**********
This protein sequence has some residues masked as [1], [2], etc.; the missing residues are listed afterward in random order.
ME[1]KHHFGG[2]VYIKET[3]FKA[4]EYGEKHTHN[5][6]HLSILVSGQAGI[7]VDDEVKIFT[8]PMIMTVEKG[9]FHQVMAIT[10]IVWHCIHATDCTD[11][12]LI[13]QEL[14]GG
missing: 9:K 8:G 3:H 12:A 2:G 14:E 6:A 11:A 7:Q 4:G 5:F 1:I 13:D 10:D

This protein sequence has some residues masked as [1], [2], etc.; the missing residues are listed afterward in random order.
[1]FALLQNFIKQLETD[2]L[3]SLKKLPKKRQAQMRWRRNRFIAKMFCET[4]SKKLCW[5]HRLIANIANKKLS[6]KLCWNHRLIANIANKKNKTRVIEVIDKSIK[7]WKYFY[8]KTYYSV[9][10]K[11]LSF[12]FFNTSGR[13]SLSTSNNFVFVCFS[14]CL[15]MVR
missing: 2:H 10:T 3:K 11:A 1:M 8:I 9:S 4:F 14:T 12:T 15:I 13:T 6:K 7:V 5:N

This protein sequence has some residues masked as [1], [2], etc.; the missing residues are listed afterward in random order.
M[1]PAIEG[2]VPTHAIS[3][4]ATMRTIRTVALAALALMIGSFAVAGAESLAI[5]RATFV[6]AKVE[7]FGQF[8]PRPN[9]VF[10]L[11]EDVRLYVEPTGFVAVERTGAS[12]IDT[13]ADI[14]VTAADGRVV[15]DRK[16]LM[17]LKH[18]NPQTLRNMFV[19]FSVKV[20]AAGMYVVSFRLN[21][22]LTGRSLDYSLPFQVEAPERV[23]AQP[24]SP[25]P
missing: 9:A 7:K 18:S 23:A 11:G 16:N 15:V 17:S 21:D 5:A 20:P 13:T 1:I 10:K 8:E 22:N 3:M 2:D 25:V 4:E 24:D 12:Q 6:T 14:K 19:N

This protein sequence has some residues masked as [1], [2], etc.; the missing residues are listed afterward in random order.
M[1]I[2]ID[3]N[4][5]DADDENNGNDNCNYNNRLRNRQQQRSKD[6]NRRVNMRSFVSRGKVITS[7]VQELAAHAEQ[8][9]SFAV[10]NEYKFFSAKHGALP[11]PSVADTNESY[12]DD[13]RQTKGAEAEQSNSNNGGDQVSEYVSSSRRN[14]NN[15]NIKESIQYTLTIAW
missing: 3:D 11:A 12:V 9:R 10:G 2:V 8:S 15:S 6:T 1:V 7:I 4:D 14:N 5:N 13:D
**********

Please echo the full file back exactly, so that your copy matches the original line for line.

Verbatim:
This protein sequence has some residues masked as [1], [2], etc.; the missing residues are listed afterward in random order.
ME[1]KHHFGG[2]VYIKET[3]FKA[4]EYGEKHTHN[5][6]HLSILVSGQAGI[7]VDDEVKIFT[8]PMIMTVEKG[9]FHQVMAIT[10]IVWHCIHATDCTD[11][12]LI[13]QEL[14]GG
missing: 9:K 8:G 3:H 12:A 2:G 14:E 6:A 11:A 7:Q 4:G 5:F 1:I 13:D 10:D

This protein sequence has some residues masked as [1], [2], etc.; the missing residues are listed afterward in random order.
[1]FALLQNFIKQLETD[2]L[3]SLKKLPKKRQAQMRWRRNRFIAKMFCET[4]SKKLCW[5]HRLIANIANKKLS[6]KLCWNHRLIANIANKKNKTRVIEVIDKSIK[7]WKYFY[8]KTYYSV[9][10]K[11]LSF[12]FFNTSGR[13]SLSTSNNFVFVCFS[14]CL[15]MVR
missing: 2:H 10:T 3:K 11:A 1:M 8:I 9:S 4:F 14:T 12:T 15:I 13:T 6:K 7:V 5:N

This protein sequence has some residues masked as [1], [2], etc.; the missing residues are listed afterward in random order.
M[1]PAIEG[2]VPTHAIS[3][4]ATMRTIRTVALAALALMIGSFAVAGAESLAI[5]RATFV[6]AKVE[7]FGQF[8]PRPN[9]VF[10]L[11]EDVRLYVEPTGFVAVERTGAS[12]IDT[13]ADI[14]VTAADGRVV[15]DRK[16]LM[17]LKH[18]NPQTLRNMFV[19]FSVKV[20]AAGMYVVSFRLN[21][22]LTGRSLDYSLPFQVEAPERV[23]AQP[24]SP[25]P
missing: 9:A 7:K 18:S 23:A 11:G 16:N 15:V 17:S 21:D 5:A 20:P 13:T 1:I 10:K 8:E 22:N 3:M 2:D 25:V 4:E 24:D 12:Q 6:T 14:K 19:N

This protein sequence has some residues masked as [1], [2], etc.; the missing residues are listed afterward in random order.
M[1]I[2]ID[3]N[4][5]DADDENNGNDNCNYNNRLRNRQQQRSKD[6]NRRVNMRSFVSRGKVITS[7]VQELAAHAEQ[8][9]SFAV[10]NEYKFFSAKHGALP[11]PSVADTNESY[12]DD[13]RQTKGAEAEQSNSNNGGDQVSEYVSSSRRN[14]NN[15]NIKESIQYTLTIAW
missing: 3:D 11:A 12:V 9:R 10:G 2:V 8:S 15:S 6:T 1:V 7:I 4:D 14:N 5:N 13:D